"Many Americans already use cloud computing in some form for email or when using social networking sites. It's also used often by private businesses looking for cost-effective IT solutions. According to OMB, federal agencies have moved almost 70 services to the cloud with many more likely to migrate, as well.
"Another important area where we have a plan and are now keeping score is with the Administration's launch of TechStat Accountability Sessions, also known as "TechStats," in January 2010. TechStat sessions have enabled OMB and agency leadership to turn around, halt, or terminate IT investments that do not produce dividends for the American people. According to OMB, approximately 300 "TechStat" sessions have taken place since 2010 with approximately $4 billion in cost savings, cost avoidance, or reallocation of funding for major investment projects.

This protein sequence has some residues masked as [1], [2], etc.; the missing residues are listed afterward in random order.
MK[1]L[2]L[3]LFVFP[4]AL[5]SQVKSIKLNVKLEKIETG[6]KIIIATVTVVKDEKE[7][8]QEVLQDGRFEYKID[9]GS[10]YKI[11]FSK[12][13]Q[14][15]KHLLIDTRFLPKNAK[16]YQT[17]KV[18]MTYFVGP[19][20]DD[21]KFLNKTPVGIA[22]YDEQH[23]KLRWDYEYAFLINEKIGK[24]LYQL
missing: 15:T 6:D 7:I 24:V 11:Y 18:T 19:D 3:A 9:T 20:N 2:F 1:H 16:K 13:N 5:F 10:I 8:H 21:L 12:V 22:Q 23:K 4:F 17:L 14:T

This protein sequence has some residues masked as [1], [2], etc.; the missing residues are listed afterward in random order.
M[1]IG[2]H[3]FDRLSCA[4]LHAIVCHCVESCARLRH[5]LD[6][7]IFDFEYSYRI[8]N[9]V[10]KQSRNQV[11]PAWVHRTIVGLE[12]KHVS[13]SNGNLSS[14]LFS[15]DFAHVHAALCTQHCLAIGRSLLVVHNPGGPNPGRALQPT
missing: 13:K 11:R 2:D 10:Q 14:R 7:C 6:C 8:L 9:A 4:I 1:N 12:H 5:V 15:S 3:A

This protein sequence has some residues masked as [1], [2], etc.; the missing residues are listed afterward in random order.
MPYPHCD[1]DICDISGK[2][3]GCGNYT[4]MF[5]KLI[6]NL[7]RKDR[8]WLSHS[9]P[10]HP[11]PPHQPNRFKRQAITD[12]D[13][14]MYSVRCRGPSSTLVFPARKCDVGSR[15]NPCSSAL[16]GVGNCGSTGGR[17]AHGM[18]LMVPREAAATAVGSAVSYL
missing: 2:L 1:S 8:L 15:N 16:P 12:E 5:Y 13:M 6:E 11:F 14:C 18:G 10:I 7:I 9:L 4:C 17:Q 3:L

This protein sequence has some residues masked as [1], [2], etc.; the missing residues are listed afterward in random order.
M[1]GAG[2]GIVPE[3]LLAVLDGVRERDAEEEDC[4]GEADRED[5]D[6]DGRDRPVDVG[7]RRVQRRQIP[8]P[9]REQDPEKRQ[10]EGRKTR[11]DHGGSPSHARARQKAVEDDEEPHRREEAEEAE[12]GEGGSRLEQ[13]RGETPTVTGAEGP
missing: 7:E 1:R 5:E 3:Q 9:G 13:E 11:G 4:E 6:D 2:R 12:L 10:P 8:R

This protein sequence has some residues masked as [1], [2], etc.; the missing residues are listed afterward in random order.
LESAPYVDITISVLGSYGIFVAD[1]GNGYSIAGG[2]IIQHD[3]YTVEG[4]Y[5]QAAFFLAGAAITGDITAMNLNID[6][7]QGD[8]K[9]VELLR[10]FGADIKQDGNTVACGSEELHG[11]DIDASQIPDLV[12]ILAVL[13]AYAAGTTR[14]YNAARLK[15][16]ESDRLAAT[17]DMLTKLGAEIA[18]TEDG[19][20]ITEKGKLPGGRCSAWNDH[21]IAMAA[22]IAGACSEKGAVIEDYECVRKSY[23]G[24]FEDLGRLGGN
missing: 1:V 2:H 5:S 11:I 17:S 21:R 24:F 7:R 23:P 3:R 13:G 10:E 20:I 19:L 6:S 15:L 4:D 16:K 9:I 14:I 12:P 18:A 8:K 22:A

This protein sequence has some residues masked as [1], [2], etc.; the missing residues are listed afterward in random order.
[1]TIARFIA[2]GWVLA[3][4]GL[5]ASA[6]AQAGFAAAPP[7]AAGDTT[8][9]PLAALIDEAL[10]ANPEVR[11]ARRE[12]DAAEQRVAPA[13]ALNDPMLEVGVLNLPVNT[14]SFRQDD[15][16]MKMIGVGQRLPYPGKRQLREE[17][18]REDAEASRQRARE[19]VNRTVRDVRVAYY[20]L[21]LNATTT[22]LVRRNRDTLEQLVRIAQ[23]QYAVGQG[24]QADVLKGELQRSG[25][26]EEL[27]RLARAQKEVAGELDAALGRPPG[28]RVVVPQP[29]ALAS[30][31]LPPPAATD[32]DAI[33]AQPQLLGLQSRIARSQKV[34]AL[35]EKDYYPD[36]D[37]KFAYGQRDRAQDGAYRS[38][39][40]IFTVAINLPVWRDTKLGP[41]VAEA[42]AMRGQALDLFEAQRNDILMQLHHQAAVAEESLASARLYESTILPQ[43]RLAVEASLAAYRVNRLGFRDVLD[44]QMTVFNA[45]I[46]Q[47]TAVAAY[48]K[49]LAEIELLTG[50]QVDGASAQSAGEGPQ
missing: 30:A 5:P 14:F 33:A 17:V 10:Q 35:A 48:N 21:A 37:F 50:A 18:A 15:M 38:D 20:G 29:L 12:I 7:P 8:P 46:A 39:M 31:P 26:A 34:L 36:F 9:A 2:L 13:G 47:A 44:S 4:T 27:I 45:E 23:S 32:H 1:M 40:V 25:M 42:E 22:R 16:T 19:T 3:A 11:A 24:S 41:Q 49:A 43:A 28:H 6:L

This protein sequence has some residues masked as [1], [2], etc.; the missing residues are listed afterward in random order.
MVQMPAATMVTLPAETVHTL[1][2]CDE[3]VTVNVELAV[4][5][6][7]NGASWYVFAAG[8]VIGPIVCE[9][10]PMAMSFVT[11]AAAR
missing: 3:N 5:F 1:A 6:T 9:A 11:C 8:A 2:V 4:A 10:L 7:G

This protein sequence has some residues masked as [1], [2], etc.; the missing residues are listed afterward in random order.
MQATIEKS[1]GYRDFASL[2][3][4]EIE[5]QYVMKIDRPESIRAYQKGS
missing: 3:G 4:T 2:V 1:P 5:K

"Of course no plan is perfect. In a report released today by the Government Accountability Office (GAO), the government's watchdog, it provides a number of areas in the reform plan where more work is to be done. GAO's concerns are ones that I want to examine so that we don't risk losing momentum and can continue the progress that has been made so far.
"As we move forward, a vital component of reforming the federal government's spending on IT involves learning from the private sector. IT has transformed how the private sector operates and has revolutionized the way in which it serves its customers. The Federal Government has missed out on these transformations in the past, due in part because we often pay more for old technology that agencies no longer need. In addition, we've seen chronic poor management of large technology investments.
"I hope our private sector witnesses on the second panel are able to share some lessons from their organizations and give us some insights on how we can implement even more innovative tools at lower costs in the federal government."